I knew I'd have to brave the cold and join the huddle if I wanted a good view of the sunrise. So I ran back for dad, and hustled back to the crowd, squeezing my way as close to the front as possible.
Eventually, a few people shuffled around and I was able to get an unobstructed spot where the tiniest sliver of orangey-red light started to peek over the horizon of the clouds.

And once the sun was safely in the sky for the day, we hustled back to the warm car where we defrosted as we descended the mountain. Passing quite a handful of cars arriving from a 2 hour drive up the summit, only to miss the sunrise by 15 minutes, rough. I may have hollered at every car we passed, "You missed it!!!" (Not that they heard me. Or would have appreciated that.).

Back down the mountain, dad and I defrosted at Starbucks in Kahului (PTL, they have my Chicken Sausage Wrap still in Hawaii, Northern California Starbucks you have broken my heart by discontinuing). And then dad an I explored a hippy grocery store across the street, where he hit the bulk fruit, nut, and granola jackpot (how Californian are we?!).  Oh, and we went back twice more for refills later in the week.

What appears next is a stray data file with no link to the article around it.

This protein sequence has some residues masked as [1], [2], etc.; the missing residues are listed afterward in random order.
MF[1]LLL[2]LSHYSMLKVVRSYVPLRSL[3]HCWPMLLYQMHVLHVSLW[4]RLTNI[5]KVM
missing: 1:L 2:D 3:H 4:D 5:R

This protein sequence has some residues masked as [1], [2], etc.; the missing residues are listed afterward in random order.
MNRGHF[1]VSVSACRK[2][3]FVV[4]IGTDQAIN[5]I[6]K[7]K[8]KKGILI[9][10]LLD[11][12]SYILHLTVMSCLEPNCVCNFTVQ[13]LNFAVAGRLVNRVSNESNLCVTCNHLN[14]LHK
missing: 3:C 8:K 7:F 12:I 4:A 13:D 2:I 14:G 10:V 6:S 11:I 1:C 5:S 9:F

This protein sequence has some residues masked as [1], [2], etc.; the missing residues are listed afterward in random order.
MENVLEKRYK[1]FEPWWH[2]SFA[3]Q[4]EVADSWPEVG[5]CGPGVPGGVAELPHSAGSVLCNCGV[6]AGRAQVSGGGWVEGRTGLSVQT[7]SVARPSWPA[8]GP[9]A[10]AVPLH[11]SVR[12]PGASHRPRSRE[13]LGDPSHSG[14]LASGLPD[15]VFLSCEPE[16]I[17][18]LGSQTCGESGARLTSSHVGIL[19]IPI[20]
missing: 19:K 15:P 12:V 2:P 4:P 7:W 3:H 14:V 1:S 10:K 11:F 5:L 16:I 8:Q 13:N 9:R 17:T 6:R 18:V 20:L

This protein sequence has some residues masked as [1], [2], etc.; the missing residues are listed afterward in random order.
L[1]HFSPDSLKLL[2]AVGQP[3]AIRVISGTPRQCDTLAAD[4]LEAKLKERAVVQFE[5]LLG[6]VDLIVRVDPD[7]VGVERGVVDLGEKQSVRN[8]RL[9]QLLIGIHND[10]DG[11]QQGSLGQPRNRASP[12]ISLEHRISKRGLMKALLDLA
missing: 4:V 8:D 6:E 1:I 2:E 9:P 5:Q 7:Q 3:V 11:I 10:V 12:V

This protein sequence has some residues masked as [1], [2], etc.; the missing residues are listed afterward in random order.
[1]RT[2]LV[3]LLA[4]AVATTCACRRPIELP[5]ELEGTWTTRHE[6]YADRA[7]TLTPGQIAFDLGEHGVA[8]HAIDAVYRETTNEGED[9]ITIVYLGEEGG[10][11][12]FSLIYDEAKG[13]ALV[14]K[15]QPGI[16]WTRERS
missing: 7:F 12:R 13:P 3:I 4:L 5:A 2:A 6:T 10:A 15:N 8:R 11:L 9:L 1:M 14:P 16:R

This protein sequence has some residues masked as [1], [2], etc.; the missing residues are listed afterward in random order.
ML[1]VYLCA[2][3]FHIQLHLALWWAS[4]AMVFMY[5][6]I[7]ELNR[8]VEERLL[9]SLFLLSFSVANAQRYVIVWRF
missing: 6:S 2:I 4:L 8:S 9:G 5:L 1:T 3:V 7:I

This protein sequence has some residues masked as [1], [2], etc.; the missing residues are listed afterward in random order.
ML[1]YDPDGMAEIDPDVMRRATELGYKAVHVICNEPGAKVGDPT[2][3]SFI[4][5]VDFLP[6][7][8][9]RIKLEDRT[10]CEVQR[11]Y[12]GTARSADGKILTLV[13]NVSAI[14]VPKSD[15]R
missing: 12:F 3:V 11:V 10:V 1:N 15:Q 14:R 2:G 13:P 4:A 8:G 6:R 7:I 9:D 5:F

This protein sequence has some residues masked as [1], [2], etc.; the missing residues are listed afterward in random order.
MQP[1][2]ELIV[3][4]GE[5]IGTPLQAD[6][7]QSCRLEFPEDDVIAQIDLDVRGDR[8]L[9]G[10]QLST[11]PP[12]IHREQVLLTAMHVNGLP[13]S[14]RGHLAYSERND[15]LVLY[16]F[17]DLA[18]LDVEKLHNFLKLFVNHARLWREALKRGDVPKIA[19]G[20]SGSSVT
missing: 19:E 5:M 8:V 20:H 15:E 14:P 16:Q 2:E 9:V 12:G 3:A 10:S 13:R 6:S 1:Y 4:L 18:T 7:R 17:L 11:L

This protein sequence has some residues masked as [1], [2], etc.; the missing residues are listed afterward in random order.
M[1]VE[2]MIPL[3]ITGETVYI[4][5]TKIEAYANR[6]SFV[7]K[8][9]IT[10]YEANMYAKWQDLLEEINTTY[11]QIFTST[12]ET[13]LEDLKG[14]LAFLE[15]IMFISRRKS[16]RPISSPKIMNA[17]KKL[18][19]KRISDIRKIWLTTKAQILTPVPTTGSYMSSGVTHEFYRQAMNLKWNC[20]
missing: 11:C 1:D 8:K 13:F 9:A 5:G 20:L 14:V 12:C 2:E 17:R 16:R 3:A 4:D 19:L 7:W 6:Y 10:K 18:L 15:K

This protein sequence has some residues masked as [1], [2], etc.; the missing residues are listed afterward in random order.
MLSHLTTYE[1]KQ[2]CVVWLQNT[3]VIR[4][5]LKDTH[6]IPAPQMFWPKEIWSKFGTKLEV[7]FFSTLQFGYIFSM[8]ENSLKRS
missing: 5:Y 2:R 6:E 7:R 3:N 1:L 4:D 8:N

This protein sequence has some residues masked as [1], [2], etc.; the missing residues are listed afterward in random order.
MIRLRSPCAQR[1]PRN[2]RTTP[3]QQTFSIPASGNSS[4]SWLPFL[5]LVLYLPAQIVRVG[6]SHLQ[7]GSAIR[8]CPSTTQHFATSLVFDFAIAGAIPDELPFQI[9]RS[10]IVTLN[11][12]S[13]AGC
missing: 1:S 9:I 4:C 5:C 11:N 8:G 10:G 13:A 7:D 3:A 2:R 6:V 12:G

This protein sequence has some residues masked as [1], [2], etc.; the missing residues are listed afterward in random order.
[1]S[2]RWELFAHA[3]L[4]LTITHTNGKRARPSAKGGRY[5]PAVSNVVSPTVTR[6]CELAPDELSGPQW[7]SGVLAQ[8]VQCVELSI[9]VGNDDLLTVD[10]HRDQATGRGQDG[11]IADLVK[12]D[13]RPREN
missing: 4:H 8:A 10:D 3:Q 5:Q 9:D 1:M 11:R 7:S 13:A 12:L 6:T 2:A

We were back at our hotel by 9, where we picked up mom and headed over to Lahaina to do some shopping and get some plate lunch.

 And then I saw this sign and almost booked myself the next flight home.

I decided not to let the cat in a bikini scare me away, and so after lunch, we hit up the next thing on my activity list, learning and buying a Ukulele. I mean, I even got myself a fedora too, Jason M'raz watch out. 

I decided I was way too hot to decide if I wanted to commit to being a Ukulele Rockstar just yet, so we hit up some Shave Ice, where my dad got the coolest one - only three flavors, but makes a rainbow!